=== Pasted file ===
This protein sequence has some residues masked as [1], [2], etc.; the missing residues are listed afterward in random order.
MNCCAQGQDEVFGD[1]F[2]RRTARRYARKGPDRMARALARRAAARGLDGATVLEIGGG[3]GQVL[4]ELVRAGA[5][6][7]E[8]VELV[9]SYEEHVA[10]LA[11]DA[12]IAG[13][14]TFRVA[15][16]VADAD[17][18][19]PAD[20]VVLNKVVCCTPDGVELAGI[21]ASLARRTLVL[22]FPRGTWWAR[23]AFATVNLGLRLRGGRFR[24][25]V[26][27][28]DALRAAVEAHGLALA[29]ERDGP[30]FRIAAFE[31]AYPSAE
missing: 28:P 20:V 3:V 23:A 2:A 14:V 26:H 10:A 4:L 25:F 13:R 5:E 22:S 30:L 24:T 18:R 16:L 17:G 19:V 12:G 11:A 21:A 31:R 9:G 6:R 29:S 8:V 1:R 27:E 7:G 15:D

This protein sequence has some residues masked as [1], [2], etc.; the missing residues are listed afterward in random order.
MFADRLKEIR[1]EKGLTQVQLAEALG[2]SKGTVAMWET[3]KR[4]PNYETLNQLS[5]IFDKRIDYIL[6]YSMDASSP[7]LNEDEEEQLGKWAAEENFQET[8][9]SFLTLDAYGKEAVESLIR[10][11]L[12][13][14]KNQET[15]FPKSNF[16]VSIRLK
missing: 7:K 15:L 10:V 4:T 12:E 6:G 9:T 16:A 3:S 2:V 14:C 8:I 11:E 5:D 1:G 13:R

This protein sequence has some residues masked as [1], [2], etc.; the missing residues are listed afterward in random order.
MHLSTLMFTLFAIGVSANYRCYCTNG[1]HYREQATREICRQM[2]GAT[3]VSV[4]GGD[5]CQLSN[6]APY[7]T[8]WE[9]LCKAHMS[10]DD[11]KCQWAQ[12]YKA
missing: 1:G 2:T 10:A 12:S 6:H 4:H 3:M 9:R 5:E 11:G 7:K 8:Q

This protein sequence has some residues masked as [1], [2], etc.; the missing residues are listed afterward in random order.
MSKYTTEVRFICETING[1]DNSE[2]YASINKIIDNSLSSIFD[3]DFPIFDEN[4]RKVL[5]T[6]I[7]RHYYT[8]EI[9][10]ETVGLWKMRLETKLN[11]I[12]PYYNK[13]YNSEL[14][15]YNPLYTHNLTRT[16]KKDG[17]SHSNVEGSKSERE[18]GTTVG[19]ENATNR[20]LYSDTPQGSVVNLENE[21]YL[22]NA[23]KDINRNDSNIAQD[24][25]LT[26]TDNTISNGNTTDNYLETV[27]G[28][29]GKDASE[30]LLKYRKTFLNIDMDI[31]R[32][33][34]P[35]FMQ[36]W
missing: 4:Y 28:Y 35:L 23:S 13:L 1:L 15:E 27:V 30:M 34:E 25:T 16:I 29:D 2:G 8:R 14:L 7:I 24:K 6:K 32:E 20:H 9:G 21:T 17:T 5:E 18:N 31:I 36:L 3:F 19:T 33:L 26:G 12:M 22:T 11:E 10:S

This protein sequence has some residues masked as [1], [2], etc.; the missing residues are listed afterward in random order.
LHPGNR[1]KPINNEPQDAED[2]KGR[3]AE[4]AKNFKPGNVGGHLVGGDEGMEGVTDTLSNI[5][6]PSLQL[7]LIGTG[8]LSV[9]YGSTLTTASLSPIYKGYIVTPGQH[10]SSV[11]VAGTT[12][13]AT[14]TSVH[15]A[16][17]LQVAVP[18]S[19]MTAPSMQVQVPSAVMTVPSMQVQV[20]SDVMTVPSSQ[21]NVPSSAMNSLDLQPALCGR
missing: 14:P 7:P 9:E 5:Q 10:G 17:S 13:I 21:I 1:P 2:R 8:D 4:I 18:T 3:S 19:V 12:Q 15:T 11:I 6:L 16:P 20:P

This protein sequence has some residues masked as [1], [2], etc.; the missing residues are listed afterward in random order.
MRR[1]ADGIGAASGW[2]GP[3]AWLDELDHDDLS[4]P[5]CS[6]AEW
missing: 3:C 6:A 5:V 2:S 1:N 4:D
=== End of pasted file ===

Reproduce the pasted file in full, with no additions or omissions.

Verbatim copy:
This protein sequence has some residues masked as [1], [2], etc.; the missing residues are listed afterward in random order.
MNCCAQGQDEVFGD[1]F[2]RRTARRYARKGPDRMARALARRAAARGLDGATVLEIGGG[3]GQVL[4]ELVRAGA[5][6][7]E[8]VELV[9]SYEEHVA[10]LA[11]DA[12]IAG[13][14]TFRVA[15][16]VADAD[17][18][19]PAD[20]VVLNKVVCCTPDGVELAGI[21]ASLARRTLVL[22]FPRGTWWAR[23]AFATVNLGLRLRGGRFR[24][25]V[26][27][28]DALRAAVEAHGLALA[29]ERDGP[30]FRIAAFE[31]AYPSAE
missing: 28:P 20:V 3:V 23:A 2:A 14:V 26:H 10:A 4:L 25:F 13:R 5:E 22:S 30:L 24:T 18:R 16:L 17:G 19:V 12:G 11:A 21:A 31:R 9:G 6:R 29:S 8:V 1:R 27:E 7:G 15:D

This protein sequence has some residues masked as [1], [2], etc.; the missing residues are listed afterward in random order.
MFADRLKEIR[1]EKGLTQVQLAEALG[2]SKGTVAMWET[3]KR[4]PNYETLNQLS[5]IFDKRIDYIL[6]YSMDASSP[7]LNEDEEEQLGKWAAEENFQET[8][9]SFLTLDAYGKEAVESLIR[10][11]L[12][13][14]KNQET[15]FPKSNF[16]VSIRLK
missing: 7:K 15:L 10:V 4:T 12:E 6:G 9:T 16:A 3:S 2:V 14:C 8:I 11:E 5:D 1:G 13:R

This protein sequence has some residues masked as [1], [2], etc.; the missing residues are listed afterward in random order.
MHLSTLMFTLFAIGVSANYRCYCTNG[1]HYREQATREICRQM[2]GAT[3]VSV[4]GGD[5]CQLSN[6]APY[7]T[8]WE[9]LCKAHMS[10]DD[11]KCQWAQ[12]YKA
missing: 1:G 2:T 10:A 12:S 6:H 4:H 3:M 9:R 5:E 11:G 7:K 8:Q

This protein sequence has some residues masked as [1], [2], etc.; the missing residues are listed afterward in random order.
MSKYTTEVRFICETING[1]DNSE[2]YASINKIIDNSLSSIFD[3]DFPIFDEN[4]RKVL[5]T[6]I[7]RHYYT[8]EI[9][10]ETVGLWKMRLETKLN[11]I[12]PYYNK[13]YNSEL[14][15]YNPLYTHNLTRT[16]KKDG[17]SHSNVEGSKSERE[18]GTTVG[19]ENATNR[20]LYSDTPQGSVVNLENE[21]YL[22]NA[23]KDINRNDSNIAQD[24][25]LT[26]TDNTISNGNTTDNYLETV[27]G[28][29]GKDASE[30]LLKYRKTFLNIDMDI[31]R[32][33][34]P[35]FMQ[36]W
missing: 4:Y 28:Y 35:L 23:S 13:L 1:L 15:E 27:V 30:M 34:E 25:T 16:I 29:D 2:G 8:R 14:L 7:I 24:K 6:K 32:E 20:H 9:G 21:T 17:T 5:E 18:N 31:I 36:L 3:F 19:T 33:L 26:G 12:M 22:T 11:E 10:S

This protein sequence has some residues masked as [1], [2], etc.; the missing residues are listed afterward in random order.
LHPGNR[1]KPINNEPQDAED[2]KGR[3]AE[4]AKNFKPGNVGGHLVGGDEGMEGVTDTLSNI[5][6]PSLQL[7]LIGTG[8]LSV[9]YGSTLTTASLSPIYKGYIVTPGQH[10]SSV[11]VAGTT[12][13]AT[14]TSVH[15]A[16][17]LQVAVP[18]S[19]MTAPSMQVQVPSAVMTVPSMQVQV[20]SDVMTVPSSQ[21]NVPSSAMNSLDLQPALCGR
missing: 14:P 7:P 9:E 5:Q 10:G 17:S 13:I 21:I 1:P 2:R 8:D 4:I 18:T 3:S 19:V 12:Q 15:T 11:I 6:L 16:P 20:P

This protein sequence has some residues masked as [1], [2], etc.; the missing residues are listed afterward in random order.
MRR[1]ADGIGAASGW[2]GP[3]AWLDELDHDDLS[4]P[5]CS[6]AEW
missing: 3:C 6:A 5:V 2:S 1:N 4:D